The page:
China’s shopping mall boom

Rising consumerism fuelling demand for more quality malls

It is a typical evening after work – groups of fashionably-dressed office women walk into a ZARA store for some retail therapy and to de-stress after a hard day’s work. After trying the latest in women’s fashion, they walk out with happy smiles and paper bags of their purchases in hand.

This scene is played out every night – except that it is not in Singapore. Instead, it is in a residential area in Beijing, in Wangjing Mall. It shows the fast-growing consumerism in China that a community mall can sustain a ZARA store, whereas in Singapore, ZARA is located only downtown.

Fuelling this is the fast-rising disposable incomes of the Chinese population. In Beijing, the per capita disposable income of urban households per annum has grown more than 65 per cent in five years – from about 17,700 yuan ($3,500) in 2005 to about 30,000 yuan this year.

Impressive as this is, it is surpassed by the national average. Based on data collected by the National Bureau of Statistics (NBS) in China, the per capita disposable income of urban households per annum has doubled from about 10,000 yuan in 2005 to about 20,000 yuan this year. This shows that China’s second- and third-tier cities are catching up with the first-tier cities in terms of the earning power of their populations.

This increasing disposable income is behind the rapid development of the country’s retail sector. According to the NBS, retail sales in the country have grown by about 18 per cent in the first 10 months of this year, compared to the same period last year. In terms of absolute numbers, retail sales in China have already hit 12.5 trillion yuan in the first 10 months of this year.

This is not a phenomenon seen only in the first-tier cities of Beijing and Shanghai, but also applies to the second- and third-tier cities in China. Last year, retail sales in Chengdu, the capital of Sichuan Province and one of the fastest growing second-tier cities in China, grew 20 per cent – well above the national average of 15.5 per cent.

Retail success in China is therefore not just about having big malls and stores in the glitzy first-tier cities but also having a presence throughout the country’s second- and third-tier cities as well.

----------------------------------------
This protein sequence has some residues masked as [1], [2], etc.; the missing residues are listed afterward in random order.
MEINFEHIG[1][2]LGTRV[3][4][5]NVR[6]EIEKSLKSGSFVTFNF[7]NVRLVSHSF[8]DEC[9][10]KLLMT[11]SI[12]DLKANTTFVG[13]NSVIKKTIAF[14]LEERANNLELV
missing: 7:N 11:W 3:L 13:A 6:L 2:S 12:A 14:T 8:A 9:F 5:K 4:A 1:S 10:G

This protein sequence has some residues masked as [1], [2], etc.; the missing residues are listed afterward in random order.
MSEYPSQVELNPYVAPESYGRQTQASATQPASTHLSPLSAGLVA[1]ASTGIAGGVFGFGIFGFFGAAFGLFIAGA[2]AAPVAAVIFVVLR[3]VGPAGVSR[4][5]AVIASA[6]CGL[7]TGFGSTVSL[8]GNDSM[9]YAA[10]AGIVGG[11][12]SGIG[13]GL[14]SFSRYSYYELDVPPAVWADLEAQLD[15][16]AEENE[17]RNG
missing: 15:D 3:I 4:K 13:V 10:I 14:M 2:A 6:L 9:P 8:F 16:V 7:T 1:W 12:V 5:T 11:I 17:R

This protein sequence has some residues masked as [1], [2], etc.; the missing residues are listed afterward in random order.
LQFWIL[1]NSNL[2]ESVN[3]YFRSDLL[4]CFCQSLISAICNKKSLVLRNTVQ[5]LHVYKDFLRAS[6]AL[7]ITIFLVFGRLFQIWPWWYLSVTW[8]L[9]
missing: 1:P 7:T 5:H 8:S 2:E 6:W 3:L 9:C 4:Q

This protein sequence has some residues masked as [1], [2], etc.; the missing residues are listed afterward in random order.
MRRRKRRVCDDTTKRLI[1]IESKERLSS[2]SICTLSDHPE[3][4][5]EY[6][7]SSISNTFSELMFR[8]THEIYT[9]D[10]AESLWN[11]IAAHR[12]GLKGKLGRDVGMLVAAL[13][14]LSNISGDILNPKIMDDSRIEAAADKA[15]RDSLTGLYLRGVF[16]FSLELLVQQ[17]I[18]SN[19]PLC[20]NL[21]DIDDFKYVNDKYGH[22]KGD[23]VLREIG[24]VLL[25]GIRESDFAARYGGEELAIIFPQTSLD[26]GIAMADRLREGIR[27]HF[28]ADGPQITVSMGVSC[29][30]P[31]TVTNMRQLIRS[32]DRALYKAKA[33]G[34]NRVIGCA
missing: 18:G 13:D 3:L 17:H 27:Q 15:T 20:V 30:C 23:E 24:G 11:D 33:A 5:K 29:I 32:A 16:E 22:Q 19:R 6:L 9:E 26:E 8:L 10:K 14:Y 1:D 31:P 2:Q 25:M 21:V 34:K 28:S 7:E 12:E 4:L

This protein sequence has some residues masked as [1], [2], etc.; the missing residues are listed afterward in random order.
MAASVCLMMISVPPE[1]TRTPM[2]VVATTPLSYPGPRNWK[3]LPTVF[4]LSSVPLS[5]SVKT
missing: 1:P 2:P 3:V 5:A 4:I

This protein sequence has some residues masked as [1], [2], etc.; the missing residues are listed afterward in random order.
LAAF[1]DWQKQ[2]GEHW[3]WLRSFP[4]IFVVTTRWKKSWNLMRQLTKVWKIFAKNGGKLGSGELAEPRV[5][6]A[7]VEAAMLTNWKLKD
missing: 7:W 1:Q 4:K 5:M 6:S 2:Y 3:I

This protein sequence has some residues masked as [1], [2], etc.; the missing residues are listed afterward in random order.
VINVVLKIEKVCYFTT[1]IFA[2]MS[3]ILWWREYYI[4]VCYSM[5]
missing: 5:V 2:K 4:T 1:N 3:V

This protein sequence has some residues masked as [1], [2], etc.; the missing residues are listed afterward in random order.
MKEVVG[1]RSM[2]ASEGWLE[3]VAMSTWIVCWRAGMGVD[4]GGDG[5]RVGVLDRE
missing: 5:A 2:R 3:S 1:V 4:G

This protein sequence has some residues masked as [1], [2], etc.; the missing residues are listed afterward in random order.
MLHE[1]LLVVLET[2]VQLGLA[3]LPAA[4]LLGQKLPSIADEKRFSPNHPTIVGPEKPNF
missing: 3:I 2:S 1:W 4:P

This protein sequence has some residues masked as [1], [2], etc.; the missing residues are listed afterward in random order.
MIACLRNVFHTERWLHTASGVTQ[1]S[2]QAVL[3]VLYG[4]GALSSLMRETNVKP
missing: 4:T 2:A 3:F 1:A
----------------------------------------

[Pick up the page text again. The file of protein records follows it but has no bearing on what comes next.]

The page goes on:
This was exactly what we at CapitaMalls Asia (CMA) recognised when we started our mall business in China in 2004. While we have 13 shopping malls in the first-tier cities of Beijing and Shanghai, our other 39 malls in China are in second- and third-tier cities.

Of course, creating successful malls that shoppers will want to come to is not just about constructing the buildings. CMA leverages on the professional mall management expertise of our 89 malls in 49 cities in Singapore, China, Malaysia, Japan and India, as well as our network of 7,700 tenants to ensure that the retailers we attract to our malls meet the needs and aspirations of the communities that they serve.

This helps to draw shoppers to our malls. In the first nine months of this year, shopper traffic at our malls in China grew by 10 per cent compared to the same period last year. More importantly, our tenants recorded a 21-per-cent jump in their combined gross turnover in the same period – showing that the shoppers we attract are spending more.

China is also going through an economic transformation as the government stimulates private consumption to power the country’s next phase of growth. Last year, private consumption accounted for only 35.1 per cent of China’s gross domestic product (GDP). In a more mature economy, such as the United States, private consumption accounted for 70.8 per cent of GDP. This goes to show that there is still plenty of room for private consumption in China to grow, as a percentage of GDP.

This will fuel an increase in retail sales and, with it, demand for quality shopping malls. CMA is well-positioned to cater to this demand for shopping malls in China. We have 52 shopping malls in 34 cities in the country, of which 36 are already operational. This year, we have already opened three malls in China, and are targeting to open three more by the end of the year.

In addition to delivering our current pipeline of malls, we continue to grow our portfolio. This year alone, we have committed to invest nearly $1 billion in three new malls in China – Meili Mall in Chengdu as well as an integrated development in Tianfu in the city; and a prime shopping mall and office development in Luwan in Shanghai. With our strong balance sheet and cash position of $1.4 billion, we will continue to look out for further acquisition opportunities.

With China’s economy expected to grow by 9.5 per cent this year and its rising consumerism, its retail sector is expected to be one of the strongest in the region. CMA is committed to meeting this demand for quality shopping malls in the world’s second-largest economy, with its population of 1.3 billion people.

By Lim Beng Chee, CEO of CapitaMalls Asia.

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